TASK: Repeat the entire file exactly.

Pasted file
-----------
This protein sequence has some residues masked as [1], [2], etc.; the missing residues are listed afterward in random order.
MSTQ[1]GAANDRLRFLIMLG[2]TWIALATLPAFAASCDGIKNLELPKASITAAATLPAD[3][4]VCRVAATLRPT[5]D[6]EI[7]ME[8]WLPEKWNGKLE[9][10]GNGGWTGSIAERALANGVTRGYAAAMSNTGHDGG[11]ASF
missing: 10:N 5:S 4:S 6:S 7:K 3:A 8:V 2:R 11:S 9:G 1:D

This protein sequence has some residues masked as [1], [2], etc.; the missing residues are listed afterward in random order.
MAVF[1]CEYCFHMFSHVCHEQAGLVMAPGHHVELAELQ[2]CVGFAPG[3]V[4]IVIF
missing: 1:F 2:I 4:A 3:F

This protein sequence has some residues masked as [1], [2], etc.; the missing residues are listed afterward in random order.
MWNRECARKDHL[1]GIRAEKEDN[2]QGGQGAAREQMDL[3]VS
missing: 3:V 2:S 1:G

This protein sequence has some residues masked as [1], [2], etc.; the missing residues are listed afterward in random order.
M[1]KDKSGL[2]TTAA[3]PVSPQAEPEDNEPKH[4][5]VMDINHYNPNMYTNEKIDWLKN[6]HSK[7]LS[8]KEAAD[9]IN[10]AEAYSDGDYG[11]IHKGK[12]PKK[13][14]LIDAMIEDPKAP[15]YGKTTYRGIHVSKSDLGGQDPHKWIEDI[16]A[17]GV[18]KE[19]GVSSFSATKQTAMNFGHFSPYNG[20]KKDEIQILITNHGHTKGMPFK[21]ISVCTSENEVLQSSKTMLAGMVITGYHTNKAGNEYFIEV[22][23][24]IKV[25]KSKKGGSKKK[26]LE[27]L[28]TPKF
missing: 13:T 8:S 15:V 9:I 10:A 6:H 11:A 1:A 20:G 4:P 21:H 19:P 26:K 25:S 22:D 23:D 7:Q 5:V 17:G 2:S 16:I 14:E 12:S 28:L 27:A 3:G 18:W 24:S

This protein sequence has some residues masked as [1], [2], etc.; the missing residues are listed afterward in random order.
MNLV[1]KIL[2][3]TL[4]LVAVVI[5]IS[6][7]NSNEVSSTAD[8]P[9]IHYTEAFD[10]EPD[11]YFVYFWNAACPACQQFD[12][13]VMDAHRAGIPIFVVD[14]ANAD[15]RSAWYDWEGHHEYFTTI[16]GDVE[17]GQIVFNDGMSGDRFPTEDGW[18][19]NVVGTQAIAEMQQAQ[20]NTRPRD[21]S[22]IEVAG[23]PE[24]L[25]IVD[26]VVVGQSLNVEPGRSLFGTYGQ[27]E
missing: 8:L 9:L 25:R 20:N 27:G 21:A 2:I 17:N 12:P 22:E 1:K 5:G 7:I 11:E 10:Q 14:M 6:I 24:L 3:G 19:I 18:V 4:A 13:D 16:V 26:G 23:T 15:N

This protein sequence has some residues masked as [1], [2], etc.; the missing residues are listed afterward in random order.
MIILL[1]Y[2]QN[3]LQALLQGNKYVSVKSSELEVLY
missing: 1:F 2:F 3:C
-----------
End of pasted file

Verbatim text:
This protein sequence has some residues masked as [1], [2], etc.; the missing residues are listed afterward in random order.
MSTQ[1]GAANDRLRFLIMLG[2]TWIALATLPAFAASCDGIKNLELPKASITAAATLPAD[3][4]VCRVAATLRPT[5]D[6]EI[7]ME[8]WLPEKWNGKLE[9][10]GNGGWTGSIAERALANGVTRGYAAAMSNTGHDGG[11]ASF
missing: 10:N 5:S 4:S 6:S 7:K 3:A 8:V 2:R 11:S 9:G 1:D

This protein sequence has some residues masked as [1], [2], etc.; the missing residues are listed afterward in random order.
MAVF[1]CEYCFHMFSHVCHEQAGLVMAPGHHVELAELQ[2]CVGFAPG[3]V[4]IVIF
missing: 1:F 2:I 4:A 3:F

This protein sequence has some residues masked as [1], [2], etc.; the missing residues are listed afterward in random order.
MWNRECARKDHL[1]GIRAEKEDN[2]QGGQGAAREQMDL[3]VS
missing: 3:V 2:S 1:G

This protein sequence has some residues masked as [1], [2], etc.; the missing residues are listed afterward in random order.
M[1]KDKSGL[2]TTAA[3]PVSPQAEPEDNEPKH[4][5]VMDINHYNPNMYTNEKIDWLKN[6]HSK[7]LS[8]KEAAD[9]IN[10]AEAYSDGDYG[11]IHKGK[12]PKK[13][14]LIDAMIEDPKAP[15]YGKTTYRGIHVSKSDLGGQDPHKWIEDI[16]A[17]GV[18]KE[19]GVSSFSATKQTAMNFGHFSPYNG[20]KKDEIQILITNHGHTKGMPFK[21]ISVCTSENEVLQSSKTMLAGMVITGYHTNKAGNEYFIEV[22][23][24]IKV[25]KSKKGGSKKK[26]LE[27]L[28]TPKF
missing: 13:T 8:S 15:V 9:I 10:A 6:H 11:A 1:A 20:G 4:P 21:H 19:P 26:K 25:S 22:D 23:D 7:Q 5:V 17:G 2:S 16:I 14:E 12:S 28:L 27:A 3:G 18:W 24:S

This protein sequence has some residues masked as [1], [2], etc.; the missing residues are listed afterward in random order.
MNLV[1]KIL[2][3]TL[4]LVAVVI[5]IS[6][7]NSNEVSSTAD[8]P[9]IHYTEAFD[10]EPD[11]YFVYFWNAACPACQQFD[12][13]VMDAHRAGIPIFVVD[14]ANAD[15]RSAWYDWEGHHEYFTTI[16]GDVE[17]GQIVFNDGMSGDRFPTEDGW[18][19]NVVGTQAIAEMQQAQ[20]NTRPRD[21]S[22]IEVAG[23]PE[24]L[25]IVD[26]VVVGQSLNVEPGRSLFGTYGQ[27]E
missing: 8:L 9:L 25:R 20:N 27:G 21:A 2:I 17:N 12:P 22:E 1:K 5:G 7:I 11:E 10:Q 14:M 6:I 24:L 3:G 19:I 18:V 4:A 13:D 16:V 26:G 23:T 15:N

This protein sequence has some residues masked as [1], [2], etc.; the missing residues are listed afterward in random order.
MIILL[1]Y[2]QN[3]LQALLQGNKYVSVKSSELEVLY
missing: 1:F 2:F 3:C